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Fixing Universal Credit must remain a priority

Will Atkinson hails progress so far but the campaign continues for further changes.

In February, we launched a joint campaign with our sister housing federations in the rest of the UK to reform the broken Universal Credit (UC) system to work for all claimants, but especially people living in housing association homes. Our asks set out to improve the way people receive support for rent, but also the wider UC system, including calling for an end to the five-week wait for money, and more data sharing between Department for Work and Pensions (DWP) and social landlords.

We set the ambition of delivering our changes within one year; such is the pressure facing those claiming UC. So, three months on, how far have we come?

We have worked with our members to fully understand the detailed solutions required to make our asks a reality and have taken them to civil servants, ministers and MPs. This has included securing meetings with DWP officials to discuss our asks around managed migration, which will aim to move every benefit claimant on to Universal Credit by 2023, and we have made significant progress towards implementing data sharing with housing associations, something which ministers have described as ‘a priority’.

We have made substantial advances towards ensuring that, where a tenant has opted to have the rent element of their claim paid directly to their landlord, both payments are made at similar times, with the DWP ensuring that the work required to make this a reality is undertaken this year.

The remaining four asks require large policy changes, which can only be made under the direction of the work and pensions secretary Amber Rudd. We met with the secretary of state recently to discuss Universal Credit, and are pleased with the clear intention to end the freeze on working age benefits in April 2020.

This change is vital to all claimants of working age benefits, including Universal Credit, Job Seeker’s Allowance, housing benefit and other key areas of social security. It is particularly crucial for people trapped in temporary accommodation with cuts to housing benefit making it impossible to secure permanent accommodation in the private rented sector. We know that the only sustainable solution to homelessness is to build more social housing, but in the short term, housing benefit must be sufficient to cover the cost of private rented housing for people finding themselves homeless.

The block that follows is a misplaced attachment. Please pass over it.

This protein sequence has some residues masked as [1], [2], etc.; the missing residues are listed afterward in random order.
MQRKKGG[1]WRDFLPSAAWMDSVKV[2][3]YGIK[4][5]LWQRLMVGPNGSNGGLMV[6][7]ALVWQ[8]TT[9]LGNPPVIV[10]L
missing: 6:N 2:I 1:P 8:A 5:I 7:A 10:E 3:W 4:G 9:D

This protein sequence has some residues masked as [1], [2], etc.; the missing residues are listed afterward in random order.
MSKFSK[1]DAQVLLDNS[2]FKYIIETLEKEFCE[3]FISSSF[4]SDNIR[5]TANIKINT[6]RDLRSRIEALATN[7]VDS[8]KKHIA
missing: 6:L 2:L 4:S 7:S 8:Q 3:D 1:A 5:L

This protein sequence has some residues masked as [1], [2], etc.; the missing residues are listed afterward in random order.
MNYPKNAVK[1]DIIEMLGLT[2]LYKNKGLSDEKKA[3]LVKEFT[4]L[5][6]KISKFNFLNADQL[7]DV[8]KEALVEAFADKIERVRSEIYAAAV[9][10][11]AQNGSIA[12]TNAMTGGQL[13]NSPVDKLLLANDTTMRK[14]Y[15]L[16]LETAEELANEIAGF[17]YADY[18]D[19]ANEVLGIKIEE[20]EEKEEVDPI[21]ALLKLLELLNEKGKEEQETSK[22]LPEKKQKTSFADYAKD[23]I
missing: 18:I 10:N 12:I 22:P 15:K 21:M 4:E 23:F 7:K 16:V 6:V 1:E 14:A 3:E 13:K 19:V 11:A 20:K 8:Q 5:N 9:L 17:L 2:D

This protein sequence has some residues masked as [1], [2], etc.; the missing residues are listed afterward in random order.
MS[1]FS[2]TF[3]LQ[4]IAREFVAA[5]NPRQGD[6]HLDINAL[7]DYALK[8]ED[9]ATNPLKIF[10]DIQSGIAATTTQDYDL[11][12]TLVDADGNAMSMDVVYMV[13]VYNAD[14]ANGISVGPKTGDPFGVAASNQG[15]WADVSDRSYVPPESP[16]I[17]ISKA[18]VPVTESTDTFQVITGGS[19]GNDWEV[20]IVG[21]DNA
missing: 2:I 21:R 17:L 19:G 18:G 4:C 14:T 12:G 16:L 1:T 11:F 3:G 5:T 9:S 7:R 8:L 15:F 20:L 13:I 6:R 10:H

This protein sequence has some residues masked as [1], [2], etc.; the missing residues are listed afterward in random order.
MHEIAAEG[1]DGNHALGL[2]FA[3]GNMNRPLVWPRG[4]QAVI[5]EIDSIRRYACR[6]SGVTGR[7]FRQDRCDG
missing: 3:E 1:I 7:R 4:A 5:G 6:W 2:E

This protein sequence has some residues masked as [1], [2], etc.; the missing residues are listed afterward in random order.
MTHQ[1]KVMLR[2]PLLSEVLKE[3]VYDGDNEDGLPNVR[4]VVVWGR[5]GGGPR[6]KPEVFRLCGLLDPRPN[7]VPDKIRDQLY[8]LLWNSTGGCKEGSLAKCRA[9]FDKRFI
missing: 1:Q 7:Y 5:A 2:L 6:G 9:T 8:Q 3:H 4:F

For the majority of Universal Credit claimants, the most damaging element of the benefit’s design is the initial five week wait for payment. This plunges many into debt and rent arrears due to the income gap it creates. It was revealed on May 15 that Wales is the only UK nation to see an increase in child poverty in 2017-18 and much of this can be blamed on the introduction of Universal Credit, with many valleys areas estimating that almost 50% of children are living in poverty.

The initial response by the DWP to reforming the five-week wait was to increase interest free advance payment loans, which could be accessed immediately and recovered from subsequent UC monthly payments. However, for many on low incomes, the recovery of the advance payment can leave them without enough to live on. This can lead to people borrowing money through payday or other high cost lenders because, although the overall cost of the loan is much higher, the monthly cost is lower (albeit for a longer repayment period) and therefore leaves people with enough to get by each month. We are calling on DWP to make a real payment, not a loan, earlier on in the UC claim process, to support people and cover costs while waiting for their first universal credit payment. Many organisations across the UK have joined this call, including the Trussell Trust.

Fixing Universal Credit is a key aim for Community Housing Cymru, so we can continue supporting our member housing associations to deliver quality homes and services and to build strong communities.

In April, we met with a number of Welsh MPs from across all parties to take this and other asks forward and the interest in ensuring that the Universal Credit system works for all was very welcome. With the support of MPs, we will be continuing our campaign towards securing our remaining asks in the run up to the autumn.

In the run-up to the UK Government Autumn Budget, we will continue to work with UK Government to ensure that working age benefits begin to not only increase with inflation, in order to cover growing costs, but receive a one off increase in 2020, to repair the damage caused by four years of stagnation.

Will Atkinson is policy and programmes manager at Community Housing Cymru

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